The matter proceeded to a jury trial. Following the close of evidence, the parties tendered their recommended jury instructions. Id. ¶ 31. While reading the jury instructions to the jury, the trial court, sua sponte, commented on the relationship between the special interrogatory and general verdict instructions. Id. ¶ 32. As the jury retired, plaintiff brought the statement to the trial court's attention. However, plaintiff requested that no remedial instruction be given out of concern that doing so would draw too much attention to the error; nonetheless, the trial court tendered the remedial instruction. Id. The jury returned a verdict in defendant's favor. Id. ¶ 34. Following a hearing on plaintiff's posttrial motion, the trial court determined that it erred in making its sua sponte statement and by refusing a proposed jury instruction from plaintiff regarding agency law. Id. However, the trial court concluded that a new trial was not necessary because the evidence overwhelmingly favored defendant and plaintiff was, therefore, not prejudiced. Id.

    Plaintiff appealed and the reviewing court initially rejected plaintiff's first two contentions on appeal - that the trial court committed reversible error by partially granting defendant's summary judgment motion, and by admitting and excluding certain evidence.

    The reviewing court then turned to the erroneous jury instructions. Defendant argued that plaintiff had forfeited its contention regarding the trial court's sua sponte statement because plaintiff "expressed concern" as opposed to objecting and plaintiff failed to tender a remedial instruction. Id. ¶¶ 78-79. The reviewing court rejected defendant's forfeiture argument. In doing so, the court opined that "the purpose of an objection is not only to preserve an issue for appeal, but to bring the potential error to the trial court's attention so that it may be contemporaneously addressed." Id. ¶ 78. By expressing "concern" over the potential error, the court noted, plaintiff brought the issue to the court's attention. Id. Therefore, the court concluded that plaintiff's " 'raising concern' adequately brought the issue to the court's attention and preserved the issue for appeal, even without using some form of the word 'objection.' " Id.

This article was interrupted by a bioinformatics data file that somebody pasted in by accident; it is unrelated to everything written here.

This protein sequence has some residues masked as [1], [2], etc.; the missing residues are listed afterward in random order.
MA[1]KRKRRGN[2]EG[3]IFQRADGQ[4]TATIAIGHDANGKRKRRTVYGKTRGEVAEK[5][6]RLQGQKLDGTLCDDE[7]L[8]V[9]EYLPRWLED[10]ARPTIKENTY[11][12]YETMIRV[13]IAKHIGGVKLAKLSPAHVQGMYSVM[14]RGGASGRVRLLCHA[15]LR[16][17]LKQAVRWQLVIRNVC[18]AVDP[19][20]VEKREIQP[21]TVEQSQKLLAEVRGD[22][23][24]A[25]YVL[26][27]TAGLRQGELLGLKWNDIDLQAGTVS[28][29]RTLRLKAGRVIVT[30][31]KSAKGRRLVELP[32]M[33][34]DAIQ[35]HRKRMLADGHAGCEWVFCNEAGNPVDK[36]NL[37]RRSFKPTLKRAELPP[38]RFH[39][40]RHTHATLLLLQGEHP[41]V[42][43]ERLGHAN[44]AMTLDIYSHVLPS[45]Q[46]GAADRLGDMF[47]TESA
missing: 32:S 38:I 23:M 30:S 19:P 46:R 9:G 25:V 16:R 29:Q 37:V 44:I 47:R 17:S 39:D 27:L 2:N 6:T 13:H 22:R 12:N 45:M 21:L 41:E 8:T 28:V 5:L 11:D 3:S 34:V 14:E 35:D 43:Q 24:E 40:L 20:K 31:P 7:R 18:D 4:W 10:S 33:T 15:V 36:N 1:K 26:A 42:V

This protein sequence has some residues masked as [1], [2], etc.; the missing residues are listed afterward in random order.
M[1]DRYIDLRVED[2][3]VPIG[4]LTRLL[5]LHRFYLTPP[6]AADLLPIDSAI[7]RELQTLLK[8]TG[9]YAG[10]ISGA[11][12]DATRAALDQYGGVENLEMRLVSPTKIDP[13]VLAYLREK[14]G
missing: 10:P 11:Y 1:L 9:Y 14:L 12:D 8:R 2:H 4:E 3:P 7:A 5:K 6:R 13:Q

The reviewing court further held that plaintiff was not required to tender a remedial instruction. The reviewing court concluded that, because plaintiff argued that the trial court should not have issued a remedial instruction to avoid bringing undue attention to the error, "it would have been illogical for [plaintiff] to have tendered a remedial instruction." Id. ¶ 78. Therefore, failing to tender the remedial instruction was "not fatal." Id.

    Thereafter, the reviewing court concluded that the trial court's sua sponte comment constituted error, as the trial court had conceded. Id. ¶ 83. However, reciting the well-known maxim that not all error constitutes reversible error, the reviewing court held that, because the evidence "so overwhelmingly favored [defendant,]" plaintiff was not prejudiced by the trial court's error. Id. ¶¶ 84-85. Further, the record was devoid of any indication that the trial court's error misled the jury. Id. ¶ 85. The reviewing court also rejected plaintiff's other arguments regarding the jury instructions.